“Fishing rules are lax in Mexico,” said Cartamil. “There's barely any sort of enforceable regulation.”
No one knows how many sharks are harvested in Mexican waters for their fins, or how many die in drift gill nets intended for other fisheries. Graham hopes the consortium, through existing and new partnerships with organizations like Centro de Investigacion Cientifica y de Educacion Superior de Ensenada (CICESE), a Mexican science agency based in Baja California, will spur both research and action.
“We want to foment new ideas. This can't really be done very easily through federal or state channels. There are too many binational issues and complications. But if we can get scientists and others on both sides of the border talking, if we can get students moving back and forth between science institutions like Scripps and CICESE, then we explore common interests and what needs to be done.”
Dead in the water
For much of their recent history, sharks have been perceived simply as unthinking eating machines, neither of which is true. Experts say they possess a particular intelligence and curiosity. Like dolphins, who enjoy a reputation for being brainy, sharks can be trained. And they eat periodically, depending on their metabolism and the availability of food. While large species like the great white, which can grow to 20 feet and weigh 4,000 pounds, are capable of consuming whole seals, other sharks eat less than 2 percent of their body weight each day.
Sharks have been around a long time, more than 400 million years. But there are real concerns that some species won't survive the century, perhaps not even the decade due to hunting, indiscriminate fishing techniques and human greed. According to projections by some environmental groups like the International Union for Conservation of Nature and Natural Resources, perhaps 20 shark species could go extinct by 2017, among them the great white shark (Carcharodon carcharias), the last known surviving member of its genus.
Now that's scary.
New observer vehicle to study sharks' behaviour
The mysteries of shark behaviour in their natural environment may soon be revealed when a shark observer vehicle (SOV1) is launched for trials in Overberg waters later this month.
The prime objective of this project is to succeed in capturing the mating and pupping (birth) of Great White sharks on video. This would be a world first, never documented or witnessed before.
The SOV belongs to Sharkproject, an international initiative for research into and protection of sharks. The 4,2 m high tech, 900 kg self propelled submersible cage will document Great White shark behaviour and take part in shark research in cooperation with local scientists, researchers and Marine and Coastal Management (MCM).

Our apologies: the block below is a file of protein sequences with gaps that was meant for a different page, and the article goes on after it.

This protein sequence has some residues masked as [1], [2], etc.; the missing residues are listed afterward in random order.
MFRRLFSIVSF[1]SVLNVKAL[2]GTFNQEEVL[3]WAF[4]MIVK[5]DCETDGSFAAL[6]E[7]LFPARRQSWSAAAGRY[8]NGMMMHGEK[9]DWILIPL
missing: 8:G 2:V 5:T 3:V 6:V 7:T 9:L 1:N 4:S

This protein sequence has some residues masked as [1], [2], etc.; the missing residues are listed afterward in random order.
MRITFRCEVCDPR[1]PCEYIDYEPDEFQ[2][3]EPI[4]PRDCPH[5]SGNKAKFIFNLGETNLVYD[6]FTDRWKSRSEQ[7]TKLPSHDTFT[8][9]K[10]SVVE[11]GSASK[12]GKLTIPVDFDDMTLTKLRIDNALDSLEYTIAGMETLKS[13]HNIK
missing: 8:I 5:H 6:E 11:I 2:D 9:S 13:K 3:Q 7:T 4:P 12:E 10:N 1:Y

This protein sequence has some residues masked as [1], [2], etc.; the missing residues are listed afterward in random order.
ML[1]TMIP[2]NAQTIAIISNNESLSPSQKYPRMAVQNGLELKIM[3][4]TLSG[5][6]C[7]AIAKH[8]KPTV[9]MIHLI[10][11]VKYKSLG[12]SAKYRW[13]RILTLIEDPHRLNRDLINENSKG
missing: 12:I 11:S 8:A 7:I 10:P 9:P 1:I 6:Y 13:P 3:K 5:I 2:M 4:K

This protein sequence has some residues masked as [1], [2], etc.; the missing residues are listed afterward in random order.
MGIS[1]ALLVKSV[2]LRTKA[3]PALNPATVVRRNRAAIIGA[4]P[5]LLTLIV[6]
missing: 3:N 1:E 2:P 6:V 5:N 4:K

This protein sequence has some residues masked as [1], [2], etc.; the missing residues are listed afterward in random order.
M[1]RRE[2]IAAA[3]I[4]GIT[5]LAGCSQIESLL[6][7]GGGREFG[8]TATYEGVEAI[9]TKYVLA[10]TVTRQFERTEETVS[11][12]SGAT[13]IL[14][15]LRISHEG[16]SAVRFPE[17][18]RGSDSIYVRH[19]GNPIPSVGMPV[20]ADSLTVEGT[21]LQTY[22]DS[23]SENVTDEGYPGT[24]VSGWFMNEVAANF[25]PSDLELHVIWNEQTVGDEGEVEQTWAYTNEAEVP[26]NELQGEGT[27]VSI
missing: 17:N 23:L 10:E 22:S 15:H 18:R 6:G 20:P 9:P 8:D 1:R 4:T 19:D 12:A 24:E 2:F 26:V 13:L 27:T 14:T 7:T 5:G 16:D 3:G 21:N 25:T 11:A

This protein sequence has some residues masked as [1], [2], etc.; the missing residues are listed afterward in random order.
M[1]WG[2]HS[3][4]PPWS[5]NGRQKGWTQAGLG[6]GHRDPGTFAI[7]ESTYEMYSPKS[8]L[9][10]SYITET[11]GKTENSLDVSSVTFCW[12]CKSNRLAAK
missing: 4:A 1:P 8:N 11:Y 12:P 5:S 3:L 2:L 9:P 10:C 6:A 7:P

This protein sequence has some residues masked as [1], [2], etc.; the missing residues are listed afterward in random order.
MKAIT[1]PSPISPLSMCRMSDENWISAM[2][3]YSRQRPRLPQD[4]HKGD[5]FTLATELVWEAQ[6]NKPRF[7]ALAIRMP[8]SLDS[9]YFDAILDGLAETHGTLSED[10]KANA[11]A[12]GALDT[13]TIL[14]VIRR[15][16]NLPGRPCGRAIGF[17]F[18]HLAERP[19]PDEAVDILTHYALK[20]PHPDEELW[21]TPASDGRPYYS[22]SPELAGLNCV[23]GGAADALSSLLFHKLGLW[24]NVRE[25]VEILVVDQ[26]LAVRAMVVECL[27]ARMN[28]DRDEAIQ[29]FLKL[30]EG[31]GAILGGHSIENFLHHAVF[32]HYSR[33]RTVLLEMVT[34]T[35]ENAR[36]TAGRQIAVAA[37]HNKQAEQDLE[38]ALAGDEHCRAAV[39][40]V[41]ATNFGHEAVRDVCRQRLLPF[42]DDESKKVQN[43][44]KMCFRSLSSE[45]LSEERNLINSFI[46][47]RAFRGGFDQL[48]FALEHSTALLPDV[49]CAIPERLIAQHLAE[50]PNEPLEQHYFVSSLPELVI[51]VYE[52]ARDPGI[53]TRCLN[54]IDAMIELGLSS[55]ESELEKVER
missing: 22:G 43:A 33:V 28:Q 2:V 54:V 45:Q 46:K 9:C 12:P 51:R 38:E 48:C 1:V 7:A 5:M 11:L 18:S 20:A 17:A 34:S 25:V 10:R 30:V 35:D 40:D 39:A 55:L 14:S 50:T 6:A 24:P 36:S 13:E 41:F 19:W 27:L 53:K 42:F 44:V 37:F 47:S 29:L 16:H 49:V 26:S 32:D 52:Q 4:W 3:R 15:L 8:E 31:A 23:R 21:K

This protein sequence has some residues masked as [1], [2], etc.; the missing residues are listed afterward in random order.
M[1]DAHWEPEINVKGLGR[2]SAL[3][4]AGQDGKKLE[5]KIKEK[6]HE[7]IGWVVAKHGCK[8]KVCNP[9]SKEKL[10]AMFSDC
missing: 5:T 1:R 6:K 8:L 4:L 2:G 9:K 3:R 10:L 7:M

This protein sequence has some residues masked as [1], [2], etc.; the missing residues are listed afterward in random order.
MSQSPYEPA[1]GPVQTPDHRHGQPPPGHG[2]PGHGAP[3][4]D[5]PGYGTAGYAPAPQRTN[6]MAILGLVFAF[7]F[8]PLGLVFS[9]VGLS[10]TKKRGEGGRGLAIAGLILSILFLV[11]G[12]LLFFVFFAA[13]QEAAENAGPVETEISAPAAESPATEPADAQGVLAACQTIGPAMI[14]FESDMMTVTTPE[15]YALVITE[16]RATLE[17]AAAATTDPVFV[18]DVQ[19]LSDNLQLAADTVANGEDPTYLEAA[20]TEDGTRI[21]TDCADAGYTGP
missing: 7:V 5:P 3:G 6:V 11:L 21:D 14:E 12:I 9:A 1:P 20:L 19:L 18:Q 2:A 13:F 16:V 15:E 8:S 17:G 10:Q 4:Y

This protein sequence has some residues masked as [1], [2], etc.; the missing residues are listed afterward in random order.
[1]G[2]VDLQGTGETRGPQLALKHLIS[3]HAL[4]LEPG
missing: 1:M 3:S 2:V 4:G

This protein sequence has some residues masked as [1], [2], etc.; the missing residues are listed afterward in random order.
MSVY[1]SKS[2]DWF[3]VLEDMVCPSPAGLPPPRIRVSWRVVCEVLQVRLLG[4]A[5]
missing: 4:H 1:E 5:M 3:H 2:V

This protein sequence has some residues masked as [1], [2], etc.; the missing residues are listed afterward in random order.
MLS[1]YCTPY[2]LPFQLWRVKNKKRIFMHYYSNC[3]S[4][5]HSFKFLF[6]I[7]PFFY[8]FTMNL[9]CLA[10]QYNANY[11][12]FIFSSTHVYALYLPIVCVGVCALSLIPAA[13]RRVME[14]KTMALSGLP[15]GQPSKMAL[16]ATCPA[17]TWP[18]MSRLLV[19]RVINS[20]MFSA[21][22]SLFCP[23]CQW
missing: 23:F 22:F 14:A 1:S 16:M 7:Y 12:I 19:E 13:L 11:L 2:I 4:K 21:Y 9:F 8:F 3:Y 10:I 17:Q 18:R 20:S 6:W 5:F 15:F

The non-pressurised craft has a maximum speed of 12 km/h which will carry a two man crew in scuba gear. They can stay submerged for up to four hours although the plan is to limit the dives to one hour at a time. The SOV's two high-definition video cameras can produce recordings suitable for direct TV broadcasts and also allow for good quality still photographs of sharks in their natural environment.
The SOV, built to exact international standards in Germany, is on its way to Cape Town. It will be launched from a semi-inflatable “water trailer” being manufactured in Hermanus by Cape Rubber Ducks. The trailer boat is to be towed to the actual operational area by a support vessel.
When the SOV is in operation underwater the support vessel will fly a flag to indicate there are divers below.
Sharkproject is registered in Germany as a non-profit making organisation founded by Gerhard Wegner after a visit to Hermanus where he came face to face with the Great White predator during a cage dive off Dyer Island.
He recognised the urgency of protecting this top marine predator-turned-prey from an even more efficient predator - man, to preserve them for future generations. Great Whites are being slaughtered at the rate of 200 million a year - far above their reproductive rate. As a result the sharks are rapidly nearing extinction, and this extinction will endanger the whole fabric of the marine eco-balance that has evolved over hundreds of millions of years.